Portuguese Cinderela
Romanian Cenuşăreasă
Russian Золушка Zolushka (from Зола – Ashes)
Serbian Пепeљуга Pepeljuga
Slovak Popoluška
Slovenian Pepelka
Soqotri Meḥazelo
Swedish Askungen
Spanish Cenicienta
Thai ซินเดอเรลล่า Cinderella
Turkish Külkedisi
Ukrainian Попелюшка Popelyushka (from Попіл – Ashes)
Vietnamese Lọ Lem
West Frisian Jiskepûster

Cinderella theme[edit]

The Aarne–Thompson system classifies Cinderella as type 510A, "the persecuted heroine". Variants of the theme are known throughout the world.

The Cinderella motif may well have originated in classical antiquity. The Greek geographer Strabo recorded in the 1st century BC in his Geographica (book 17, 33) the tale of the Greek slave girl Rhodopis, "Rosey-Eyes", who lived in the colony of Naucratis in Ancient Egypt. It is often considered the oldest known version of the story:

They tell the fabulous story that, when she was bathing, an eagle snatched one of her sandals from her maid and carried it to Memphis; and while the king was administering justice in the open air, the eagle, when it arrived above his head, flung the sandal into his lap; and the king, stirred both by the beautiful shape of the sandal and by the strangeness of the occurrence, sent men in all directions into the country in quest of the woman who wore the sandal; and when she was found in the city of Naucratis, she was brought up to Memphis, became the wife of the king ...[17]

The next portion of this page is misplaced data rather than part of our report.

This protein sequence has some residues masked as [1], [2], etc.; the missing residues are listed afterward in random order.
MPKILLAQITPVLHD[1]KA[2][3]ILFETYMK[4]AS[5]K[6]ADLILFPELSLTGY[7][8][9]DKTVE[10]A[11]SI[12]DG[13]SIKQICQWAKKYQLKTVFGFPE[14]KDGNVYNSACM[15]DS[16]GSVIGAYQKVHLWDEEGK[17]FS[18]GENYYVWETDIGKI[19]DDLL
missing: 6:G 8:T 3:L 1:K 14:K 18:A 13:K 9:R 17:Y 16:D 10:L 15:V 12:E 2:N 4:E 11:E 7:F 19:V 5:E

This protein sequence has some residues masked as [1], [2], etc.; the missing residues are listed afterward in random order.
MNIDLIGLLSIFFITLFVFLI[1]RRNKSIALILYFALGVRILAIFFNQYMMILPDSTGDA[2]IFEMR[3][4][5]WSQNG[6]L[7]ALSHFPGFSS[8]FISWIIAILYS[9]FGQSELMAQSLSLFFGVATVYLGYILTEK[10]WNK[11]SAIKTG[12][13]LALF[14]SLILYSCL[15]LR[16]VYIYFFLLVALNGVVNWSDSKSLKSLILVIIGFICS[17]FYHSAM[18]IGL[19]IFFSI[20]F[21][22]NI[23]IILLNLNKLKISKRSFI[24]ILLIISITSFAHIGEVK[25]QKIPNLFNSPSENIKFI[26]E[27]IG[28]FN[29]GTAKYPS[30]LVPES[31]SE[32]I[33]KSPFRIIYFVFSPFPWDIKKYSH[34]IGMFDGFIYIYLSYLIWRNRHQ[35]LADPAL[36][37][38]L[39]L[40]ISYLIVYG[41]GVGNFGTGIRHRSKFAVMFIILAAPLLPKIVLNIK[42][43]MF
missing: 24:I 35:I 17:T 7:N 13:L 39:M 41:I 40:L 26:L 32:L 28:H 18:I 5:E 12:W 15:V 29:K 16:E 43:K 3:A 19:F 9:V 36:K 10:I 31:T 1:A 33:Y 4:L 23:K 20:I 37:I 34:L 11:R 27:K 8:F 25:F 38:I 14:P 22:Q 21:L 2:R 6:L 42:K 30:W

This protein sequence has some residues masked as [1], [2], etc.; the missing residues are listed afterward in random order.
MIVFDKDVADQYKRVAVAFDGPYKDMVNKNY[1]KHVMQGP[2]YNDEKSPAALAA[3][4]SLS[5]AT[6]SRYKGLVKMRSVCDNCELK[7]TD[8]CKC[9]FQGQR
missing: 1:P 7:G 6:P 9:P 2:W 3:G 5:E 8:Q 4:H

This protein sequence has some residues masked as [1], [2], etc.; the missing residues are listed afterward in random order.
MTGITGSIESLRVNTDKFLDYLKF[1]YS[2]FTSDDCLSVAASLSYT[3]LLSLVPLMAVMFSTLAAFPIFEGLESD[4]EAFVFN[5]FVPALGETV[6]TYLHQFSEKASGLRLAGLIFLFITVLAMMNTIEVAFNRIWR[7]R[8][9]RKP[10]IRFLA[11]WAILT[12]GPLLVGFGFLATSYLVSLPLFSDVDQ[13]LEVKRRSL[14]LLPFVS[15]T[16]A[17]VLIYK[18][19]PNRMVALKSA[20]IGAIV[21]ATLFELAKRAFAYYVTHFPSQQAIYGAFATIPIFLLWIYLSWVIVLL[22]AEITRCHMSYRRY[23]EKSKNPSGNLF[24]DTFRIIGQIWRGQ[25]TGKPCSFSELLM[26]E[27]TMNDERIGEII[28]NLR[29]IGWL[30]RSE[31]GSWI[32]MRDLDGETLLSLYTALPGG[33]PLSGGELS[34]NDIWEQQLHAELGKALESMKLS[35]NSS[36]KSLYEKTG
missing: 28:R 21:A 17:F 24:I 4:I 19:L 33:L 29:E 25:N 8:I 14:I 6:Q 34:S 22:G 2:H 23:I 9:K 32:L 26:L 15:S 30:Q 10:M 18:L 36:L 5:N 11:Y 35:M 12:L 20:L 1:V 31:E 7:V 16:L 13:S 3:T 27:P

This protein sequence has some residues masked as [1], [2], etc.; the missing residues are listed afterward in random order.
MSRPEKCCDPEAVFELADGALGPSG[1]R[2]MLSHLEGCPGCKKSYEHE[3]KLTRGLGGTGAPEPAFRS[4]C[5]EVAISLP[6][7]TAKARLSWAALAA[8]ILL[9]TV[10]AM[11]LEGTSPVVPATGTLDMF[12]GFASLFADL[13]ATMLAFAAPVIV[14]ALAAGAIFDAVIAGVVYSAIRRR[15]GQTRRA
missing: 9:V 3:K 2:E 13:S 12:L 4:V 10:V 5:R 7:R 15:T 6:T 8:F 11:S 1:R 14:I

Herodotus, some five centuries before Strabo, supplied information about the real-life Rhodopis in his Histories. He wrote that Rhodopis came from Thrace, and was the slave of Iadmon of Samos, and a fellow-slave of the story-teller Aesop. She was taken to Egypt in the time of Pharaoh Amasis, and freed there for a large sum by Charaxus of Mytilene, brother of Sappho the lyric poet.[18][19]

Another synopsis is given by the Roman author Aelian (ca. 175–ca. 235),[20] showing that the Cinderella theme remained popular throughout antiquity.

Aspects of Cinderella may be derived from the story of Cordelia in Geoffrey of Monmouth's Historia Regum Britanniae. Cordelia is the youngest and most virtuous of King Leir of Britain's three daughters, however her virtue is such that it will not allow her to lie in flattering her father when he asks, so that he divides up the kingdom between the elder daughters and leaves Cordelia with nothing. Cordelia marries her love, Aganippus, King of the Franks, and flees to Gaul where she and her husband raise an army and depose her wicked sisters who have been misusing their father. Cordelia is finally crowned Queen of Britain. However her reign only lasts five years. The story is famously retold in Shakespeare's King Lear, but given a tragic ending.